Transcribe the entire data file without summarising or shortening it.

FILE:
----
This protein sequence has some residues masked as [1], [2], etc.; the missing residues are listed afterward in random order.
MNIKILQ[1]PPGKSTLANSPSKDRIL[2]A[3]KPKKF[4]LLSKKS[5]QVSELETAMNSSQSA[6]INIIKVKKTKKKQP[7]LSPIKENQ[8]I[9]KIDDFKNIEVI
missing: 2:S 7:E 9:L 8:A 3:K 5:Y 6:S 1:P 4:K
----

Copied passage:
This protein sequence has some residues masked as [1], [2], etc.; the missing residues are listed afterward in random order.
MNIKILQ[1]PPGKSTLANSPSKDRIL[2]A[3]KPKKF[4]LLSKKS[5]QVSELETAMNSSQSA[6]INIIKVKKTKKKQP[7]LSPIKENQ[8]I[9]KIDDFKNIEVI
missing: 2:S 7:E 9:L 8:A 3:K 5:Y 6:S 1:P 4:K